Seriously though, the Yoo-Hoo slush is worth trying.
While this may be a controversial decree to some, a bar can be an excellent place to grab a beer and not qualify as a true dive bar. And that can include places with heavy doses of character and authenticity like Single Wide, an intentionally created dive bar-like establishment that serves as sister to its divier sibling Double Wide that sits a handful of blocks away. This is the nature of the debate for Single Wide’s inclusion in a dive bar compendium like this one, every bit the place I’d love to grab a beer while still feeling a bit like a vibe has been orchestrated, rather than organically grown here.
If all of that is a little too much splitting of hairs when you’re looking for a place to grab a drink, that’s an understandable take and know that Single Wide is a great bar serving just that purpose. Single Wide’s location provides the first clue to its comprehensive dive bar credentials along a stretch of Dallas’ Greenville Avenue that includes some of the trendier restaurants and juicier juice bars in the city. Neighbors can sometimes be inherited and not chosen, so no harm there, but the contrast between frills next door and less frills inside Single Wide is probably the basis for its case as relative dive bar status.
Heady discussion of credentials aside, Single Wide exists thanks to the success of Double Wide, making this a spin off of the Deep Ellum-adjacent original. The pledge here was simple, embrace everything about the unflinching nature of trailer park culture and convert it into a bar. Limits exist thanks to the relatively upscale location of the dive bar, but a short front porch provides the best entrée possible, three logos adoring the glass over the front door: moonshine, tornado, skull-marked cocktail glass.
And with that skull glass in mind, maybe the best example of Single Wide’s crafted approach is the cocktail selection, a range of unique offerings that includes ingredients like Tang and Yoo-Hoo to make clear that the bar embodies something a bit different than its neighbors. Again on point with the theme, two signature visual elements can be found inside: a robust and colorful hubcap display and a varied array of stuffed animal heads extending over the stools that line the bar. The dive bar’s name is accurate as to the dimensions of the space, a narrow corridor of a bar that features a long bar counter in front and a bit of seating in back.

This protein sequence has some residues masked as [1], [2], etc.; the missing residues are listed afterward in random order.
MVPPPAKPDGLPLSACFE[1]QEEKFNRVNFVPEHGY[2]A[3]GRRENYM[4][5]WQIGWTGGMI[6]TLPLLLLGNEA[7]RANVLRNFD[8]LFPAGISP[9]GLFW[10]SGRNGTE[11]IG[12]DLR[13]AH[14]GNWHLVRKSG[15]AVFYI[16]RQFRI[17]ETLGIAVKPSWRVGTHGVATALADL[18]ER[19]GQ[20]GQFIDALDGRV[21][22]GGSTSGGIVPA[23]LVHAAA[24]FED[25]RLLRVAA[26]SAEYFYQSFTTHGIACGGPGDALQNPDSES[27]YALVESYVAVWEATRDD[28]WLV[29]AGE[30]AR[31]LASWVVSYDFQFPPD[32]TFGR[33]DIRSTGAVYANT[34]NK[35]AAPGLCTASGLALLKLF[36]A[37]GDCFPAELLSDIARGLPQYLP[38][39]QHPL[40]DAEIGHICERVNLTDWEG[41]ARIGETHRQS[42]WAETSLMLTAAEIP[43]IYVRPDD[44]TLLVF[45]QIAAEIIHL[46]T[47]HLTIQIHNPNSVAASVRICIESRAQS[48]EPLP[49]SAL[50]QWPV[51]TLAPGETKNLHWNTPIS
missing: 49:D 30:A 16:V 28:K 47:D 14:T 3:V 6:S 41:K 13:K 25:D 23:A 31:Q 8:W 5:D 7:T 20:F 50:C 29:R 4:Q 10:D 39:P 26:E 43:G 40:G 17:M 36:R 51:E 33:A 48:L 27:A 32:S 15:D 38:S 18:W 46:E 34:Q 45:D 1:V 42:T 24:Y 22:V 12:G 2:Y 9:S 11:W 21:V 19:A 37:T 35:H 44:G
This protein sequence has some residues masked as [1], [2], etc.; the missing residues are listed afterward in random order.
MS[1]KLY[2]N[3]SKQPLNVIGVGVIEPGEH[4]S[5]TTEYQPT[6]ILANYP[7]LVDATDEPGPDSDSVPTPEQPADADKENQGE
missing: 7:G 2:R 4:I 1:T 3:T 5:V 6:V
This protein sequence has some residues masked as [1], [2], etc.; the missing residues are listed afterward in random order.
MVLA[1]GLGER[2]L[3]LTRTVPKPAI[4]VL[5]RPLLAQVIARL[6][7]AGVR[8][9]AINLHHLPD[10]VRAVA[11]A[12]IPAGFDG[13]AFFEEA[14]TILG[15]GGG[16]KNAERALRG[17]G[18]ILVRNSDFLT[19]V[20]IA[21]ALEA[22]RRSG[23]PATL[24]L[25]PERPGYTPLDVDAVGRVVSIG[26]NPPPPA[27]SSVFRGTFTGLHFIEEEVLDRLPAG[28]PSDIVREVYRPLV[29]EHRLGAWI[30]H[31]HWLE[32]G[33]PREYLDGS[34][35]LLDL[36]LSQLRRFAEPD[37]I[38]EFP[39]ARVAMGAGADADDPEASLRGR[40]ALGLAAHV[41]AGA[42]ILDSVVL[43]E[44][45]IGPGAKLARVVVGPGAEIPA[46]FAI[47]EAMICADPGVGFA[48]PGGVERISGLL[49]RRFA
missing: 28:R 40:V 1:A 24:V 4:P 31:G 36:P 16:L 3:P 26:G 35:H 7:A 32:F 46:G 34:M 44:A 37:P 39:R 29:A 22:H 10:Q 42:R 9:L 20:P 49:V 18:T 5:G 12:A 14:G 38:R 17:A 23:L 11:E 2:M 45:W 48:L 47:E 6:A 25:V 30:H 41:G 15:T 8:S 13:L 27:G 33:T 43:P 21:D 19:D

Mirrored glass shelving houses an array of liquor bottles under yet more taxidermy, this time fully animals depicted in a handful of poses on either side of a vintage Budweiser pool light and a set of longhorns. Toward the rear of the space, a multi-colored set of padded both seating is complemented by low tables in keeping with the open floor plan of a space that probably didn’t have any other choice. In addition to the aforementioned hub cabs that tower over this room with Christmas light accents, a first glimpse of flowing drapes and wallpaper can be found here, the theme a gift that keeps giving.
With nicer furniture and a few tweaks, Single Wide could probably pass as a rustic cupcake shop, planned elements of quirkiness intentionally added to the space. And while its standing as a planned dive bar spin-off in a nice part of town may disqualify Single Wide’s standing as dusty, historical dive, its intentional nature does nothing to detract from the enjoyment of drinking among hub caps and antlers, particularly when Yoo-Hoo is involved.